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Rev. Jesse Jackson talks to newsmen at the opening of the National Black Political Convention March 11, 1972. Gary's Mayor Richard G. Hatcher, left, and Amiri Baraka look on. AP / Charles Knoblock

After the 1968 assassination of Rev. Martin Luther King, the Civil Rights movement had to decide which direction to take. Organizations like CORE and SNCC had moved in more militant directions and King aides like Andrew Young, Ralph Abernathy, Rev. Jesse Jackson and others were left with the task of redefining the movement now that their leader was dead.

In 1972, a group of revolutionaries, traditionalists, political figures, religious officials and many other social justice activists decided to come together, whatever their individual agendas were, for what would become the first National Black Political Convention on March 10-12 in Gary, Ind. As many as 8,000 people from 45 states were in attendance.



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Rev. Jesse Jackson at the National Black Political Convention in 1972. Gary’s Mayor Richard G. Hatcher, left, and Amiri Baraka look on. AP / Charles Knoblock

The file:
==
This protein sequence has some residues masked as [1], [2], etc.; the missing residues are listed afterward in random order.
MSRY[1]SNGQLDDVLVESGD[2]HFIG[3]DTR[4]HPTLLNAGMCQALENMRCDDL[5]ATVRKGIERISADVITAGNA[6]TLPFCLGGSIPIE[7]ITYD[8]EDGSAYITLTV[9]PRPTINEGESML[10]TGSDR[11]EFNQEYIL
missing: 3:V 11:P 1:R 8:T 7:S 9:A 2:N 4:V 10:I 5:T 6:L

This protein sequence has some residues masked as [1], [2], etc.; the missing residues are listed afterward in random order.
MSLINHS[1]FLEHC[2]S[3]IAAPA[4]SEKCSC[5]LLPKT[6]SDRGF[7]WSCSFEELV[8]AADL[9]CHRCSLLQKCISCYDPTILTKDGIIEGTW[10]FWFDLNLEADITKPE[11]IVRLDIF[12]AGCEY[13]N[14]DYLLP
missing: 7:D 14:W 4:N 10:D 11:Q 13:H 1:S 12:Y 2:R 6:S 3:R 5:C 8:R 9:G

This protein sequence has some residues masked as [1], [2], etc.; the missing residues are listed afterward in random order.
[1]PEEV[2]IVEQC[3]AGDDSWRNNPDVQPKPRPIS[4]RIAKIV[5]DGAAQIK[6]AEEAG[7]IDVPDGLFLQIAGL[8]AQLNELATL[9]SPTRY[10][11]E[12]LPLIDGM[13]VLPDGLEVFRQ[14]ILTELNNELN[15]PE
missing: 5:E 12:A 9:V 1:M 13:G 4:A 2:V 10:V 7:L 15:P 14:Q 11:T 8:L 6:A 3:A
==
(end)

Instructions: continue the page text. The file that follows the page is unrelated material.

The platform initialized a National Black Political Agenda including election of national health insurance, control of schools by the local community, banning capital punishment and electing a more representative number of Black officials to congress — which ultimately led to the formation of the Congressional Black Caucus.

Rev. Jackson spoke with EBONY.com during a stop at New York’s WBLS and recalled what the atmosphere was like and why it was a crucial moment in Black History.

— As told to Madison J. Gray


Learn more about the 1972 National Black Political Convention on PBS’ Eyes on the Prize

Click here to read EBONY’s “In My Lifetime” series from 2016.



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